The Game and Fish Commission — lawyered up and PR-agencied up — has distributed a news release on its court pleading saying Sheffield Nelson's lawsuit against the Commission should be dismissed for failing to state a cause of action. Nelson has cited no damage and made no showing that the agency isn't invested by the Constitution with sole power over its administration.
This, of course, can't help but raise the issue that raised such a ruckus recently. If the Commission indeed has sole authority for running its affairs, doesn't it follow that it could indeed exempt itself from the Freedom of Information Act? Nelson may not have grounds, but he still has posed some decent questions on the extent to which the agency is bound by other state laws.
GAME AND FISH NEWS RELEASE
The Arkansas Game and Fish Commission filed an answer today that notes former Commission Chairman Sheffield Nelson has not established sufficient grounds to pursue a lawsuit against the agency. The filing notes Nelson has not established personal harm or injury in his complaint.
Based on lack of facts from Nelson, the Commission is asking Pulaski County Circuit Court Judge James M. Moody Jr. to dismiss the complaint. Today’s filing is a response to a suit filed by Nelson against the Commission in September.
The Commission’s response asked for dismissal of the suit “for failure to state facts upon which relief can be granted and because (Nelson) failed to plead a case or controversy.” Moreover, the response notes the complaint should be dismissed “for failure to state facts upon which relief can be granted because (Nelson) requests nothing more than an advisory opinion” related to his case.
Nelson filed suit in September and amended his complaint for a second time earlier this month. He claims the Commission has violated Arkansas law related to the Arkansas Administrative Procedure Act and the Arkansas Freedom of Information Act.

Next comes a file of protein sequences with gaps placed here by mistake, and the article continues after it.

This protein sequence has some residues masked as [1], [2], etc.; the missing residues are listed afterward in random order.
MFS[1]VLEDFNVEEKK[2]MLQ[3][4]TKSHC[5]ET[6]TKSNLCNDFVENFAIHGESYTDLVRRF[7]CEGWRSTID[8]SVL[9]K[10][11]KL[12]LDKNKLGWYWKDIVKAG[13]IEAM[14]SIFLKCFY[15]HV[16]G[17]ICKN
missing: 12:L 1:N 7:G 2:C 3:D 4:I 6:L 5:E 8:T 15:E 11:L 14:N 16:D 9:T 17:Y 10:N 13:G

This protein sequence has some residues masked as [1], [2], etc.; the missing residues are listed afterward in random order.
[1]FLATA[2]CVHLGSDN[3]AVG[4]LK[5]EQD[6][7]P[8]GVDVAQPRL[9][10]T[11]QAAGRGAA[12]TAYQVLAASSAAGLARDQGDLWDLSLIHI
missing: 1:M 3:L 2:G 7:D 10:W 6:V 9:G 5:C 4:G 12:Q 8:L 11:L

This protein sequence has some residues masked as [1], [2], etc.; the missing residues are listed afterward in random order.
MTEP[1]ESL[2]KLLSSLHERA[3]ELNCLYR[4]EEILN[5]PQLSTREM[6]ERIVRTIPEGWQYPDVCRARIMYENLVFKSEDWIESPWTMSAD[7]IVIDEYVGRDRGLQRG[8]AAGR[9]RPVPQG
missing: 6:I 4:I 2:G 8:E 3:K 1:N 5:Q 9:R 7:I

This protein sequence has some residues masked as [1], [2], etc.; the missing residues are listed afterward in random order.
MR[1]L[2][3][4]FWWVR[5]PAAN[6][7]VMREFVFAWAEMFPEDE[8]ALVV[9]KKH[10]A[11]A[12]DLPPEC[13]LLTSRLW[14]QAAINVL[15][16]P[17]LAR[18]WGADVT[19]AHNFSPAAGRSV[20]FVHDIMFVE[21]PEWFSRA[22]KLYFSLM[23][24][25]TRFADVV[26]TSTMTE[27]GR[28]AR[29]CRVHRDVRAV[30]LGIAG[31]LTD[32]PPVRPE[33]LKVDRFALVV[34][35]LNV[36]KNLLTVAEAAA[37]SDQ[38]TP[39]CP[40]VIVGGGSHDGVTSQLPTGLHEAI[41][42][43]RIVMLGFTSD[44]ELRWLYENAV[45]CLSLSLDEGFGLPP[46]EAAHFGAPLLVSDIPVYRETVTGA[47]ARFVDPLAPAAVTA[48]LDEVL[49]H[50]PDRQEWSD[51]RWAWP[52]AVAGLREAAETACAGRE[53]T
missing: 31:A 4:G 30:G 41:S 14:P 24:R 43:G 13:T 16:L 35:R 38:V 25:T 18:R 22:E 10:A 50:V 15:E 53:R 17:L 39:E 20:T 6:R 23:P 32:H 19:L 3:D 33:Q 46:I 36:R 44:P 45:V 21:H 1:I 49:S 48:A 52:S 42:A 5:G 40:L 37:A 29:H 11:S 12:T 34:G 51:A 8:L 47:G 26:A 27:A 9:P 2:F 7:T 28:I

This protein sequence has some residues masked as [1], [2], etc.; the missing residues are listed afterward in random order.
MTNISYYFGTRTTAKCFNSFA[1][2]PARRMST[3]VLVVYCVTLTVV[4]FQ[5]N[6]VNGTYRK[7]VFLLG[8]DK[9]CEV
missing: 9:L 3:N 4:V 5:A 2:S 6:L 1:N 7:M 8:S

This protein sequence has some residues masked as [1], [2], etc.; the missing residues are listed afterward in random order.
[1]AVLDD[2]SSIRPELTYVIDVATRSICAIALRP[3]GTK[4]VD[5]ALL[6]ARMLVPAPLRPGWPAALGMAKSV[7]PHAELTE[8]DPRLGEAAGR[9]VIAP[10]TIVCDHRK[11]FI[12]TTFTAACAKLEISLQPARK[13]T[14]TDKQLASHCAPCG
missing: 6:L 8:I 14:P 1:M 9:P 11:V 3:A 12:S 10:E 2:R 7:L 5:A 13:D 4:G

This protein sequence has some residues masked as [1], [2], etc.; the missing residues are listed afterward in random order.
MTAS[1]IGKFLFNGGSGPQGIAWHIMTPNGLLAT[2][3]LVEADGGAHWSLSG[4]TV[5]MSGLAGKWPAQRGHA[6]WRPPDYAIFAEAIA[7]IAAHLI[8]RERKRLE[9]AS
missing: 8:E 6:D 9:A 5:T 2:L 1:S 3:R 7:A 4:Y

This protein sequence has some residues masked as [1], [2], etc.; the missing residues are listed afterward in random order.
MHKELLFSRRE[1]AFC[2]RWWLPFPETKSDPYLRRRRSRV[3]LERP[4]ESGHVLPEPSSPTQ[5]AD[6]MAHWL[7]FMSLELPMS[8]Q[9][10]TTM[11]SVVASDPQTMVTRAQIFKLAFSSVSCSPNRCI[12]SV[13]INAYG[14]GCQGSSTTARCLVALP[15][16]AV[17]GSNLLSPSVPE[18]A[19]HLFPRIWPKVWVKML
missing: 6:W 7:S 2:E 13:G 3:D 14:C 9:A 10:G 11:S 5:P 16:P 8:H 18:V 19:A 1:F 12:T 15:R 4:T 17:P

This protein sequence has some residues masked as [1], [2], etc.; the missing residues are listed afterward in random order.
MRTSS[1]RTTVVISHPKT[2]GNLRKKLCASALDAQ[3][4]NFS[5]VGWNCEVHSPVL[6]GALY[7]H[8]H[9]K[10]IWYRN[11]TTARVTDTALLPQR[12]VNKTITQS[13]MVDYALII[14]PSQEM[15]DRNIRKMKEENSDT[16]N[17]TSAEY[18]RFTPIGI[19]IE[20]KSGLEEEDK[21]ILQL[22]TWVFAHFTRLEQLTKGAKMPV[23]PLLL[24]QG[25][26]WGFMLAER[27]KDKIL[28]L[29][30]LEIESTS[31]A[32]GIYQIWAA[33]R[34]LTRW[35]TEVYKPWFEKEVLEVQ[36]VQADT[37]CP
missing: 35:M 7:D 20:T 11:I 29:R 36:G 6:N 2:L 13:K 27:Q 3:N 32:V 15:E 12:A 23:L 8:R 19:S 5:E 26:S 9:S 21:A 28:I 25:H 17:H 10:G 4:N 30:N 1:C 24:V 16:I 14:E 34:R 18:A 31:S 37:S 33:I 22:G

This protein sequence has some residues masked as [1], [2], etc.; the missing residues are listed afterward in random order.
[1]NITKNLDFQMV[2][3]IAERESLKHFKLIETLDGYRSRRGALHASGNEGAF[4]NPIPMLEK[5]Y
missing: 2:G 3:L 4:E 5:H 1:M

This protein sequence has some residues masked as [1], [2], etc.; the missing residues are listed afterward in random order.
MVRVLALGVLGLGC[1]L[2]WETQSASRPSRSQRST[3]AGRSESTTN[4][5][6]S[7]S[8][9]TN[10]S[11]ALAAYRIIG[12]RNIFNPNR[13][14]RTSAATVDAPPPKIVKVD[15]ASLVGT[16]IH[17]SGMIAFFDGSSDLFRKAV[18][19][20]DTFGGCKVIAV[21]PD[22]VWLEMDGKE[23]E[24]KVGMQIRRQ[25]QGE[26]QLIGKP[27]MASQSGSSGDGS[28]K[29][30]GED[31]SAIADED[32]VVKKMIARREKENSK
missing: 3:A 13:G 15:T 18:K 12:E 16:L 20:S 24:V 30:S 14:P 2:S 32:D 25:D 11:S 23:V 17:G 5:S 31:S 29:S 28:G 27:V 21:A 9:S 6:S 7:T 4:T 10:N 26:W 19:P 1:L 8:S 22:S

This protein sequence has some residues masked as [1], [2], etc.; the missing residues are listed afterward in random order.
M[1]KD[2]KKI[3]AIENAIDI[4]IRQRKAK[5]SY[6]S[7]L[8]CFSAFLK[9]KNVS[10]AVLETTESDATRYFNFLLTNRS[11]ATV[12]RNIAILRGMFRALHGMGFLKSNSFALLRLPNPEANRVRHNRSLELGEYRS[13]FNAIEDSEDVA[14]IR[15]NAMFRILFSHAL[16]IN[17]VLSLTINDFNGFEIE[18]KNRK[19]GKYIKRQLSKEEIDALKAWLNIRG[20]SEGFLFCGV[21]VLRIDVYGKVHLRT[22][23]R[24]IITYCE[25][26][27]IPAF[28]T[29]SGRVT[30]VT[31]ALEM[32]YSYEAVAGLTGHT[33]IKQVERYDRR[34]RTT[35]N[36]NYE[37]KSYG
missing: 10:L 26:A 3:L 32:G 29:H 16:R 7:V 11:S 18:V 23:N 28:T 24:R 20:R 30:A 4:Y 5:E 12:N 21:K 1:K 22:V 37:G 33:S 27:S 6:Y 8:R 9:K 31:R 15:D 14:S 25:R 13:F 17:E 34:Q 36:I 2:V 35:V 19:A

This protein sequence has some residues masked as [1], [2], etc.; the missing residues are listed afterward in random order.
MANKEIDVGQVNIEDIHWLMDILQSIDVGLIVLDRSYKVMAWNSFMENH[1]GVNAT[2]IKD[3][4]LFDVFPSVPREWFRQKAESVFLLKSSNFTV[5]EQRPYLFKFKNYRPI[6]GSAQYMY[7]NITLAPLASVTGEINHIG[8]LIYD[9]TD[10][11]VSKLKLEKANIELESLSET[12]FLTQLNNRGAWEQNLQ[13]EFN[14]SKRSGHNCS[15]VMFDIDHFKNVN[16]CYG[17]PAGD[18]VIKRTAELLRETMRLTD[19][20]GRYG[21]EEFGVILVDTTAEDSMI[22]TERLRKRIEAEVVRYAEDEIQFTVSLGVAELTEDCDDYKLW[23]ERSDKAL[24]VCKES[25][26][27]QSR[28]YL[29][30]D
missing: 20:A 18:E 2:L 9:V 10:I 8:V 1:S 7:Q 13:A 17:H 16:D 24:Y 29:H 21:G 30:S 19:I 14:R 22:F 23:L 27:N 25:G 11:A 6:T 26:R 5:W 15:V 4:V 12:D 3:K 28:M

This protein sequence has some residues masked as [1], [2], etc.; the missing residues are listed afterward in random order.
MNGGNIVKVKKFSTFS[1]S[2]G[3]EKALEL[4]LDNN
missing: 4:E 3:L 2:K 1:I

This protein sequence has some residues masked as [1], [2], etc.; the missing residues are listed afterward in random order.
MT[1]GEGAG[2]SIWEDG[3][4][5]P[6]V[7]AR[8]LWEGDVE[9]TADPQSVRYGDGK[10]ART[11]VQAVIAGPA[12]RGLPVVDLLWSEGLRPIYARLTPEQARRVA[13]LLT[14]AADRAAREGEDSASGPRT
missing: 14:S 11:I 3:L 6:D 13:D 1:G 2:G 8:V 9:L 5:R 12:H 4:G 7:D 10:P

In today’s filing, the Commission noted it has not altered either the Administrative Procedure Act or the Freedom of Information Act. In June 2010, the Commission enhanced its governance policy and adopted new procedures that allow the Commission to more effectively manage and protect the wildlife resources of Arkansas. The committee procedures are more open and transparent and have improved operations at the Commission.
Section 1 of Amendment 35 grants the Commission full and complete authority for the “control, management, restoration, conservation and regulation” of the birds, fish, game and wildlife resources for the state of Arkansas. Amendment 35 gives the Commission the authority for the administration of laws related to those duties.
“The AGFC states that, in the 66 years since its enactment, the Arkansas Supreme Court, in a long line of judicial decisions, has confirmed that this language in Amendment 35 provides the AGFC with full and complete administrative power and authority to promulgate rules and regulations necessary for the conservation and preservation of all wildlife in the state,” the Commission said in its filing today.
Last week, the Commission released historical documents that show Nelson was involved in efforts to develop new administrative procedures when he served at the agency. Nelson served on the Commission from 2000-2007 and was chairman from 2006-2007. During his tenure, Nelson encouraged the Commission’s legal staff to prepare agency procedures that would replace the APA.
In the Nelson lawsuit, the Commission is represented by Quattlebaum, Grooms, Tull & Burrow of Little Rock.